• Bart April 23, 2015, 1:39 pm

    We’ve been working to set up a tiny housing complex for people transitioning from our homeless shelter. It’s a terrific concept and it’s more than just the typical 8’x20′ trailer format. We’re working with an architect who has actually built bigger tiny housing (more 350-500 sq. ft.) and it can be done stick built and beautifully. Yes, zoning is always an issue. We’re in the extremely impacted housing market in the SF Bay Area, and we see this as a very replicable way to solve at least some of our crisis in housing. But the starting point is location/land and that is quite a hurdle in tight urban/suburban areas.

  • scott barnes April 23, 2015, 2:37 pm

    I love the small house movement and would also consider sharing space on a farm for example instead of having my own place… Really love animals and would like to have some sheep, cows, chickens, etc…. Certainly be easier if had a few others who could lend a hand. I think I would be pretty content to not necessarily have my own small house but to share a larger farm with maybe 4 bedrooms that provided get away space for everyone. It would take people who have the ability to get along with others…. which is not always so easy. I guess there are tradeoffs.

  • mick April 23, 2015, 2:52 pm

    I have looked into shipping a pickup truck and trailer frame to the country of Belize. There are Mennonite craftsmen there who will build the tiny house on the trailer for very cheap money. Would build on/off grid so could locate anywhere. Can rent a space to park right on a white sandy beach for $100mo. so no hurry to buy land. Or park in town and use as a winter get away.

  • Karen R April 23, 2015, 3:25 pm

    Homelessness isn’t going to vanish, and neither is the need for affordable housing. Rather than bear the burden for people who can’t work due to no place to bathe and no address to provide,it would make financial sense for communities to convert lots to multi-unit tiny house sites. Rent to own might also be an option for the homes. Homelessness is a black hole while a low cost home could equal hope and progress.

    Tiny House developments would exceed mobile home parks in quality and lasting value. Lots should be rezoned to allow tiny houses; vintage little homes are already appreciated, so let’s have more!

  • mjr April 23, 2015, 4:16 pm

    Codes can be divided into 2 groups, safety & zoning. Safety must be adhered to, zoning much less so. No one wants people to die because the house couldn’t withstand a snow or wind load, or didn’t meet fire codes. Also there are some minimums needed for paramedic rescue, such as 24 inch door for showers and what not. As for function, an 18″ buffer around a queen size Murphy Bed/Wardrobe 8X7.5 (60 sqfft) is actually close to code for a bedroom (71 sqft). If you just specified the small space for rooms with Murphy Beds we could be done.

    As for energy efficiency, if the house is Net Zero (produces as much energy as it consumes), who cares about individual pieces of the energy efficiency code. Most code is designed for very large houses. Passive House, one of the better standards for energy efficiency is done on a per sqft of floor space. If there is 1/10th of the floor space and the house uses 2 to 3 times the energy per sqft it’s still a big win. Also, with the price of solar Photo Voltaic (PV) and batteries coming down, it will soon be cheaper then grid tied or even super insulating.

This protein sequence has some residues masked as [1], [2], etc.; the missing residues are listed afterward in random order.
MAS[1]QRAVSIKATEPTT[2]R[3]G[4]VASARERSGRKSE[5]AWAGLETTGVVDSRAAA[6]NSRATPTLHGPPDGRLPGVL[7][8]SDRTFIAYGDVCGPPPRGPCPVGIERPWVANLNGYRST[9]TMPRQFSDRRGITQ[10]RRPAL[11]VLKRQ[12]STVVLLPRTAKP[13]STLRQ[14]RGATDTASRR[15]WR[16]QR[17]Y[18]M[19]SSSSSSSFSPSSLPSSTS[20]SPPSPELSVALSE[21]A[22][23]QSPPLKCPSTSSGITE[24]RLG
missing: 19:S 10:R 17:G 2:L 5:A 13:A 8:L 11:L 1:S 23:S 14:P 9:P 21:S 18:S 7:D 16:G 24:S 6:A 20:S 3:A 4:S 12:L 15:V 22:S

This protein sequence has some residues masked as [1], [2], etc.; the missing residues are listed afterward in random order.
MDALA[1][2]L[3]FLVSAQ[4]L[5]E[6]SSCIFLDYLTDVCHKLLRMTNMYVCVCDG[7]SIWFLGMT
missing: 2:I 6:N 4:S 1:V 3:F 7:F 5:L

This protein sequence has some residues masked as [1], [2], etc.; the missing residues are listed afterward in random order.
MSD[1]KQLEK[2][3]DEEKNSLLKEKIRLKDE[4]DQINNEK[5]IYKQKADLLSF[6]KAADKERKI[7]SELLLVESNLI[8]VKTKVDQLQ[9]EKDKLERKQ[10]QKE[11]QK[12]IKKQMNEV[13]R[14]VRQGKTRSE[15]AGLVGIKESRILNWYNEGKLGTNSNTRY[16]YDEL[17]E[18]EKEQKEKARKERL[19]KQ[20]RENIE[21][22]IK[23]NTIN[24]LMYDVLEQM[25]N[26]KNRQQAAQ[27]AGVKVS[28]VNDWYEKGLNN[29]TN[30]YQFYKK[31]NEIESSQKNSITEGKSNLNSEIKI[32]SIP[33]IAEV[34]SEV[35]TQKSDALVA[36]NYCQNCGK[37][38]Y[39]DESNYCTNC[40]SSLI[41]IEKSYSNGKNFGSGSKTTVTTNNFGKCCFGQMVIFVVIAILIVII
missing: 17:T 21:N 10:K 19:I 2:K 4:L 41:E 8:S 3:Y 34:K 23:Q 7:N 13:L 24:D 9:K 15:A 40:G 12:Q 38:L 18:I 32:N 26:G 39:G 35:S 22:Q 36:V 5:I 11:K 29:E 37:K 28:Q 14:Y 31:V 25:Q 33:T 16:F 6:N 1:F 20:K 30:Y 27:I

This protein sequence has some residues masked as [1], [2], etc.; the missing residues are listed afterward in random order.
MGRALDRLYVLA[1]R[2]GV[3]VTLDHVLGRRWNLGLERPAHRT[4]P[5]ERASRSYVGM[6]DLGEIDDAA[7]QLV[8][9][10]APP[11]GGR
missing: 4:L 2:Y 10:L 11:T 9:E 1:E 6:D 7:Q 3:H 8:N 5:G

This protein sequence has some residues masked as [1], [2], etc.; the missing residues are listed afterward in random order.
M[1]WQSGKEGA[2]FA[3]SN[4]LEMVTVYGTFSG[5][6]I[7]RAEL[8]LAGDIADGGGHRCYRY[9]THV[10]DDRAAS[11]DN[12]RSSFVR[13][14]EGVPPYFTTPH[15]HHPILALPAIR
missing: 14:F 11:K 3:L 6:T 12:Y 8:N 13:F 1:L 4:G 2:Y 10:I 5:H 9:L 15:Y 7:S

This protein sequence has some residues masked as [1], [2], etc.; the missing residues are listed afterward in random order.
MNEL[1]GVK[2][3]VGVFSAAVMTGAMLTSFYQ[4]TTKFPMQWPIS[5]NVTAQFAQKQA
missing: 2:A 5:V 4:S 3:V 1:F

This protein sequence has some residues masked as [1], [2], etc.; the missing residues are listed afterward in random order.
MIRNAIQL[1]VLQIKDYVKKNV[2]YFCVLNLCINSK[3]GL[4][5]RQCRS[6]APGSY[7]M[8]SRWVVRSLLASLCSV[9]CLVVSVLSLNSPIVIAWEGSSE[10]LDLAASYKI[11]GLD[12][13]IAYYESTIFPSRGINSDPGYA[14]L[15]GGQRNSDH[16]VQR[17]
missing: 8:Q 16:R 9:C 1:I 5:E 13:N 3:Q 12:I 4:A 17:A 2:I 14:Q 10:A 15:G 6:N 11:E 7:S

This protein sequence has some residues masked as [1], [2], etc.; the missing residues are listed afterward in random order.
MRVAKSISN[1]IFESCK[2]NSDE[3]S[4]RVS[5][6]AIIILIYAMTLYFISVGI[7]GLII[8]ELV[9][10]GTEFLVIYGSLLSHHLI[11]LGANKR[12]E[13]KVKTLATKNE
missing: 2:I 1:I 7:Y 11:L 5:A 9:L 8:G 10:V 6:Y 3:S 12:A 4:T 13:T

We just need to update the building codes so they reflect how people want to do things and still keep them safe and lower fossil fuel consumption. It’s not that hard but it’s not trivial either.

    As always just my USD 0.02 worth

  • Susan April 23, 2015, 4:46 pm

    I’m new to this tiny house concept. I just love it. My hubby will be retiring in a little over a year and we’d love to build about a 650 sq feet one level house on our land in a small town. Our big house burnt and we tore it down but the big unattached garage is still there intact. I am disabled and cannot do steps. We would hook up to sewer and water, but want to do solar for all electric. So are you saying that there are codes that won’t allow us to build that size of a house? I guess I need to do some research as to why if it’s built to codes for electric, water, sewer and fire. Why should it matter how big it is on your own land?

    • JanneZack April 24, 2015, 10:44 am

      Susan, You ask some great questions. 1.) if you are near a small town, a 650 sf house will probably not be a prolem. Most large cities are ok with a 600 sf house. Memphis requires 250 min. So that’s the good news. Some cities have other zones. (There’s a lady in Florida who wantd to take her normal subdivision house off grid, so she trapped rain water, she composted her toilet, she did solar and the city had issus with her and condemned her house, or some such thing… there’s a story on this website about it). So I wouldn’t recommend trying to do that in a city.) But for you to go 1/2 off grid in a small town is probably not going to be a problem. Personally, I’d do the public water/sewer just becaus it’s so convenient. Our sewer also includes trash pickup so that, too is a benefit. Solar is wonderful, but costly. Good news, many solar products are made in th USA, which I love.

      I have a few plans (I’m a designer) that are between 400 – 1000 sq. ft. that were designed for people such as yourself. I’m not trying to sell you plans, I simply want to show you what is available in that size structure without stairs. Quite a lot, actually. If you are interested, I believe my website shows up with my comments, you can contact me through that website and I’ll send you a link to all my plans in that size (or others) just for dreaming of the possiblities.